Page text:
• Ready, Set, Go! emergency information network activated for areas in eastern and northern parts of the Flagstaff area.
    • Eastern and some northern areas were placed in Set status to be ready to evacuate
    • Limited parts of the northern Flagstaff metro were placed in Go! status and evacuated.
  • Recreational trail systems and parks were closed down
    • Access to Fort Tuthill County Park was limited due to the presence of the Incident Command Post.
    • The Flagstaff Urban Trail System had limited access and use opportunities due to some trails being closed.
    • The recreational trails within the Dry Lake Hills were closed to all public and private access, except for fire fighters.
  • Smoke impacts were noticed in Doney Park and a portable particulate monitor was setup to monitor air quality.
  • Over 26,000 sand bags were filled by public and community members in preparation for an enhanced threat of flooding in limited areas of East Flagstaff.
  • State of Emergencies were declared for the city of Flagstaff and Coconino County by the Mayor of Flagstaff and the Coconino County Board of Supervisors. 
  • The American Red Cross set up a shelter at Sinagua Middle School.
  • The Coconino Humane Association was boarding large animals for folks in mandatory evacuation areas.
Pictures


 

View of flames and smoke generated by the Museum Fire flames as seen along Hwy 180.

View of flames and smoke generated by the Museum Fire flames as seen along Hwy 180.

View of smoke from the Museum Fire on a Forest Service road.

View of smoke from the Museum Fire on a Forest Service road.

A wildland fire fighter standing on a Forest Service road with smoke from the Museum Fire in the background.

A wildland fire fighter standing on a Forest Service road with smoke from the Museum Fire in the background. 

Crew of wildland fire fighters removing dead and down vegetation.

Crew of wildland fire fighters removing dead and down vegetation.

A helicopter being photographed taking water to the Museum Fire which will be used in suppression efforts.

A helicopter being photographed taking water to the Museum Fire which will be used in suppression efforts.

Plume of smoke generated by the Museum Fire as seen at the intersection of Forest Ave and Gemini Rd near Buffalo Park.

Plume of smoke generated by the Museum Fire as seen at the intersection of Forest Ave and Gemini Rd near Buffalo Park.

Plume of smoke generated by the Museum Fire with people standing in the foreground watching it.

Plume of smoke generated by the Museum Fire with people standing in the foreground watching it.

View of the Museum Fire at dusk with southwest winds transporting smoke away from Flagstaff and towards the community of Doney Park.

View of the Museum Fire at dusk with southwest winds transporting smoke away from Flagstaff and towards the community of Doney Park.

Flames visible at night from the Museum Fire.

Flames visible at night from the Museum Fire. 

People placed in Go! status evacuating with trailers and other items.

People placed in Go! status evacuating with trailers and other items.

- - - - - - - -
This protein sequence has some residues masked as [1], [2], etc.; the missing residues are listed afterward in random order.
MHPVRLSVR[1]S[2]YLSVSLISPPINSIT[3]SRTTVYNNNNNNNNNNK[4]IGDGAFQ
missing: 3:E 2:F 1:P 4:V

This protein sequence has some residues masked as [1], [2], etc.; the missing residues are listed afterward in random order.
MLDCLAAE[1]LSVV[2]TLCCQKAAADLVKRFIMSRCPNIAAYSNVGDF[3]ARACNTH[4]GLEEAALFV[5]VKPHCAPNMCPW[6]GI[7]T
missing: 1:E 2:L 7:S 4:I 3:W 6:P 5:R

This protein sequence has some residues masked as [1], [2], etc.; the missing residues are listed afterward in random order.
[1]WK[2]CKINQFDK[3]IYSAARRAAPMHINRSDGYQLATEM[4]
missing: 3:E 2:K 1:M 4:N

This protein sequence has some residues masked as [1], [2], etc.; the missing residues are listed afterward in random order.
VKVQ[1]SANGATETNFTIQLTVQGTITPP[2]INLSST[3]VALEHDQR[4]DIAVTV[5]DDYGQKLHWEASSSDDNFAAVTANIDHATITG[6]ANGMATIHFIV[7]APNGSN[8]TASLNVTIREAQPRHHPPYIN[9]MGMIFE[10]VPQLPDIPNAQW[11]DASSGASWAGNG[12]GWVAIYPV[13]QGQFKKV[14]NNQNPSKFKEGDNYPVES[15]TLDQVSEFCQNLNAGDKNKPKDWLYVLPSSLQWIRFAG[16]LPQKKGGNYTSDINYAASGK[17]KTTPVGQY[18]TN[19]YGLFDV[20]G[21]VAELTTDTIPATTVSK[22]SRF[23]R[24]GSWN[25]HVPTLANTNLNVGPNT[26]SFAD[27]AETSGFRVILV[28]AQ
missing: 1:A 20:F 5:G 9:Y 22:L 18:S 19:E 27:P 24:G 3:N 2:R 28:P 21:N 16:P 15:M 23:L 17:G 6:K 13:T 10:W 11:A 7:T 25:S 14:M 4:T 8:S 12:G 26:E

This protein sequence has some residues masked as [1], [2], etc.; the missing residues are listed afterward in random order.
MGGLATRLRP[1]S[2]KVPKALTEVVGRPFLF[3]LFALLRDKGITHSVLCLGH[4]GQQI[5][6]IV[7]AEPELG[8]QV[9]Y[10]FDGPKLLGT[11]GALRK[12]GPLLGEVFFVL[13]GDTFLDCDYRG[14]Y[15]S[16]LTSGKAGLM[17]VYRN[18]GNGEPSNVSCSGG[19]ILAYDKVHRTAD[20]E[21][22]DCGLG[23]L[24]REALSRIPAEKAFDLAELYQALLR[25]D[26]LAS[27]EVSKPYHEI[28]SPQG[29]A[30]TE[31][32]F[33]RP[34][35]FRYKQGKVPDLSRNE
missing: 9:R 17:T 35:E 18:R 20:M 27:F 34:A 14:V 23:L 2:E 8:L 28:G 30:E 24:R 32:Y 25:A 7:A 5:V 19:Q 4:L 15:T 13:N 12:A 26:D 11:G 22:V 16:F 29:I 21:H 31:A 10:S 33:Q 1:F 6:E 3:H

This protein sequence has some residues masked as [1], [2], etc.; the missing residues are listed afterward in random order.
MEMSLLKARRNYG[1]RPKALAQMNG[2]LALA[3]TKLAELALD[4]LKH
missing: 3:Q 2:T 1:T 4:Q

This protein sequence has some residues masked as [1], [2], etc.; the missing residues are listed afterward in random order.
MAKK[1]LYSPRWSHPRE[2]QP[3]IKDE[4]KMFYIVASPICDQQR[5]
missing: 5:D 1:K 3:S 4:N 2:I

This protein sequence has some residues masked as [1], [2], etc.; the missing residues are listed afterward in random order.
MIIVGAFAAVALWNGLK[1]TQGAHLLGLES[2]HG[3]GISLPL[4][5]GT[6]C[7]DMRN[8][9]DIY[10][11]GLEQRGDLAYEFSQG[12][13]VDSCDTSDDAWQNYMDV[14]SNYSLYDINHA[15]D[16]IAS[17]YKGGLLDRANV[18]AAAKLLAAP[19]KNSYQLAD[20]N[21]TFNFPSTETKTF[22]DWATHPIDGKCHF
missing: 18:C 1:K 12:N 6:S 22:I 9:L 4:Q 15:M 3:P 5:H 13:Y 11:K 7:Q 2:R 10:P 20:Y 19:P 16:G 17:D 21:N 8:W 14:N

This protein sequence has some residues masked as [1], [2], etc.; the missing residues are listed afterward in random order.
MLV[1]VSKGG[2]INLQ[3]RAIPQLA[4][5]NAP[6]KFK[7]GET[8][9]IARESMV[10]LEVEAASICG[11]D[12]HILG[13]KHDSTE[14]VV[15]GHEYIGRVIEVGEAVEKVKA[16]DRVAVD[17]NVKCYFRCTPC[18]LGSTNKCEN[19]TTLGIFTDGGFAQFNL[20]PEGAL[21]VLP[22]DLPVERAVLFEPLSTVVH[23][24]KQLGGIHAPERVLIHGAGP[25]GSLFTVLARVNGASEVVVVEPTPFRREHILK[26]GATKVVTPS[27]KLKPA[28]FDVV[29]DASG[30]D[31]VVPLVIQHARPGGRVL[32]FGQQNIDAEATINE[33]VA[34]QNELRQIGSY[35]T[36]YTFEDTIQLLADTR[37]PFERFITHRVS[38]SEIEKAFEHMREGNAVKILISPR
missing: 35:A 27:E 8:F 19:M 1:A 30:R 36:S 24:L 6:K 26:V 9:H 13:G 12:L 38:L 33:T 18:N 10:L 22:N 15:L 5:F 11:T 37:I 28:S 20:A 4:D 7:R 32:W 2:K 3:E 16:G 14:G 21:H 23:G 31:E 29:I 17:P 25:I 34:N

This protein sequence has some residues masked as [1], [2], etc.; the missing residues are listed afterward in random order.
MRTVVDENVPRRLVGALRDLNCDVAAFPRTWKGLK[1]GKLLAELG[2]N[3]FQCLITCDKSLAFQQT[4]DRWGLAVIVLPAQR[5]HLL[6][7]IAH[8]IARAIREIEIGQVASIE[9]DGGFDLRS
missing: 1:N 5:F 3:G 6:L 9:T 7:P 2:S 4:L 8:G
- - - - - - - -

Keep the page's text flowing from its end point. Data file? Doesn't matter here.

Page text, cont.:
Flames and smoke from the Museum Fire as seen from the air.

Flames and smoke from the Museum Fire as seen from the air.

Helicopter carrying a bag of water to be dropped on the Museum Fire with a big plume of smoke in the background.

Helicopter carrying a bag of water to be dropped on the Museum Fire with a big plume of smoke in the background.

Meteorology

 

Normally, by mid to late July the Monsoon season has started in earnest across northern Arizona. Scattered showers and thunderstorms are a daily occurrence with wetting rains significantly lowering the threat for wildland fires. However, 2019 saw a delayed start to the Monsoon season with little in the way of precipitation from June 15th through mid July. This resulted in an extended fire weather season which played a key role in the Museum Fire. Monsoonal moisture increased over the Flagstaff area two days after the fire began which helped significantly with fire fighting efforts. Wetting rains fell in the days following, which led to further containment of the fire and lessened danger to the nearby communities.

Precipitation before and during the Museum FireVery little precipitation fell at Flagstaff Airport (about eight miles south of the Museum Fire burn scar) from the start of the Monsoon season until the start of the Museum Fire. Greater monsoonal moisture arrived in the region as the fire was burning and allowed for an uptick in recorded precipitation at Flagstaff Airport.

 

Energy Release Components at the Flagstaff RAWS station from the beginning of the Arizona Monsoon season (June 15th, 2019) until the start of the Museum Fire (July 21st, 2019).

Energy Release Components at the Flagstaff RAWS station from the beginning of the Arizona Monsoon season (June 15th, 2019) until the start of the Museum Fire (July 21st, 2019).

 

 

Points of Contact

 

For more information on impacts and general inquiries about this event, please reference the contacts below:

  • National Weather Service:
    • Brian Klimowski, Meteorologist-in-Charge at (928) 556-9161 ext. 222 or brian.klimowski@noaa.gov
    • Tony Merriman, Warning Coordination Meteorologist at (928) 556-9161 ext. 223 or tony.merriman@noaa.gov
  • Coconino National Forest: at (928) 527-3600